Why do you write? 

Love of reading, creation, control, broadening perspectives, connecting people, and inviting feelings.

How did you come to writing?

After a lifelong love of reading almost anything and a long career working with children as well as having my own it was time to finally pursue this particular creative challenge.

What were your greatest obstacles starting out? How did you overcome them?

Realising that there are only a few authors that make a living out of this and how this will impact my family financially. Still working on this.

Finding a family/ art/ work balance. Hmmm, still working on this as well.

How do you keep yourself motivated and disciplined?

The connection with other creatives in person or online keeps me motivated.

How do you manage your writing time with everything else you do? How has that changed from when you were starting out?

I get passionate about all aspects of writing and enthusiastically want to be involved with everything which means there have been many times when I feel overwhelmed. I have learned that writing reviews, coordinating Write Links, being involved with several writing groups, writing picture books, developing my illustrations and working on short stories, poems and two novels in between a part-time job and a large family is utterly unachievable! I had to adjust my expectations and set realistic long-term and short-term goals that are achievable. If I don’t create even a little each day, I get cranky!

Where do you write? How do you arrange your working space?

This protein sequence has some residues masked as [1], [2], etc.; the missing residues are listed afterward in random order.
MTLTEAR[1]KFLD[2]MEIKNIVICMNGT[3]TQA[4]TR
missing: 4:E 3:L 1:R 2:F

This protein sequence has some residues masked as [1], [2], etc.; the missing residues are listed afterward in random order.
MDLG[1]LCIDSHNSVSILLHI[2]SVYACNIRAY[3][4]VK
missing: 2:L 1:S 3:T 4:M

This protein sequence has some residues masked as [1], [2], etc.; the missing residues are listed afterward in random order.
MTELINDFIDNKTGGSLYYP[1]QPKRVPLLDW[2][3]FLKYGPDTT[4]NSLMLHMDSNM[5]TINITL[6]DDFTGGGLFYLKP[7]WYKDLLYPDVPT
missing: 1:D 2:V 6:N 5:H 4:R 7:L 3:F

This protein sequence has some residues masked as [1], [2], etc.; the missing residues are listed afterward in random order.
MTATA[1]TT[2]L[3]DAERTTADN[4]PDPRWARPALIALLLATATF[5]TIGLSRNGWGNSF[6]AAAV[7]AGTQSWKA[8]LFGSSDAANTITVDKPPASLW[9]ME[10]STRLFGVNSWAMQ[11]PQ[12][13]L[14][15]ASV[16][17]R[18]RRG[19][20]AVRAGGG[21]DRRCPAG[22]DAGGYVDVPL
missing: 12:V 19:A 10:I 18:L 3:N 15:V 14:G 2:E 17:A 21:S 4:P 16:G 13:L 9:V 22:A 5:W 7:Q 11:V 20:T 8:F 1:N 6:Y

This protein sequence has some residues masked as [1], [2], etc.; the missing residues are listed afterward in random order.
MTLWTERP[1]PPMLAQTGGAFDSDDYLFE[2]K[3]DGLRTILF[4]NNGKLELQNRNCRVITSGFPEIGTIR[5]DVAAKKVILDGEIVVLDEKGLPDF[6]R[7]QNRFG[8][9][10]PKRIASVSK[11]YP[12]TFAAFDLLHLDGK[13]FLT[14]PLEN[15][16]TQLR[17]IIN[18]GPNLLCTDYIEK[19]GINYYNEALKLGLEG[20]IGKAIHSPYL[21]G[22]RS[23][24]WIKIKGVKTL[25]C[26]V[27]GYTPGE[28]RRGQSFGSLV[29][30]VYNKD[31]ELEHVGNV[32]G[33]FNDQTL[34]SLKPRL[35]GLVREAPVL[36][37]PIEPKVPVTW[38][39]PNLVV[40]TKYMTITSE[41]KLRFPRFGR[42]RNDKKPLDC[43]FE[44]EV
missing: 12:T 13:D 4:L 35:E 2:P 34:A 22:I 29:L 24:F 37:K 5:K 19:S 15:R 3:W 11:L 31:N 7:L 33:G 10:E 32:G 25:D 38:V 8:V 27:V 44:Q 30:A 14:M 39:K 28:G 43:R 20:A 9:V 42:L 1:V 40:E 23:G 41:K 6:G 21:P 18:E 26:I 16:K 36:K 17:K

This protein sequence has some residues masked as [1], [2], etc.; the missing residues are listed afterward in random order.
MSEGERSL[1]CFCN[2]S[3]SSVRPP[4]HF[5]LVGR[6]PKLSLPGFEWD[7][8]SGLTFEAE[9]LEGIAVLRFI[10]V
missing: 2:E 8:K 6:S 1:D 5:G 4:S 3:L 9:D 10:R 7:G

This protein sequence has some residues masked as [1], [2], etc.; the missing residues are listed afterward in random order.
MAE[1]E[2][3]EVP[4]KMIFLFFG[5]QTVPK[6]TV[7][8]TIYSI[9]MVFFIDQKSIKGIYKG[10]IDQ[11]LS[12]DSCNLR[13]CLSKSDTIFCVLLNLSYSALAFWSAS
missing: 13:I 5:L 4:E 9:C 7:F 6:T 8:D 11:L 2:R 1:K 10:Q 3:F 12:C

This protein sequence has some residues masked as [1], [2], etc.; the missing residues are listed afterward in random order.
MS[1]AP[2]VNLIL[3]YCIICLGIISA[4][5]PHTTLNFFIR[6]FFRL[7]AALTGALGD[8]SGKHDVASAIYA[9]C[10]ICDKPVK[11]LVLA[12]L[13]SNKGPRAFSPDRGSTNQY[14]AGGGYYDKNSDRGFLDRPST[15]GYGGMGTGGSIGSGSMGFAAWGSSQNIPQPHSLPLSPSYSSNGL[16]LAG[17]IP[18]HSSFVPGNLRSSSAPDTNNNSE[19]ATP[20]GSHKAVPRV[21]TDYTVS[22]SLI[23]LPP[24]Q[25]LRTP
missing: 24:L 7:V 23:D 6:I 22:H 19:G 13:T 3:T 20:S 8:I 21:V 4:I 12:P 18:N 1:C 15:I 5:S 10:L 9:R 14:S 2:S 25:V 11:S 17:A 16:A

Most of my stories start as ideas and phrases that I hand-write in one of my many notebooks. I write my first real draft and revisions on my PC. I have young children, so I have set up my work space in the middle of the living room, that way I can see the children and they can see Mummy at work, which, of course, is also a problem.

What are your essential writing tools?

Paper, pen, PC. Time to think.

What’s the one thing you wish you’d known when you were starting out as a writer?

Sleep is important.  For over a year I got up at 4.30 each morning to get some writing time in before getting the children ready for school, and then write again at night, but I found that I couldn’t cope very well without enough sleep.

What do you read and how do you read as a writer?

My reading has changed. I used to read for pleasure—I still do that—but now I tend to examine the writing, the plot, I think about the cover, with picture books I consider page turns and it goes on and on.

I read a lot of picture books, graphic novels, YA as well as non-fiction on any topic that interests me, but I no longer look at the grown-up section of the bookshop. I have to be selective with my limited reading time.

How do you overcome ‘writer’s block’?

So far I haven’t had writer’s block, what I do struggle with is finding  time to work out those fleeting thoughts I have scribbled in my notebook or the stories crowding for attention in my mind.

What one piece of advice would you give to aspiring writers?

Be passionate about writing and everything around it. If you aren’t, this may not be for you.

Yvonne Mes is a children’s author and illustrator from Brisbane. She writes picture books, junior fiction and short stories.
Her picture books Meet Sidney Nolan (Penguin Random House) and Oliver’s Grumbles (Dragon Tales Publishing) were both published in 2015. Her short stories are published in The School Magazine and in anthologies.

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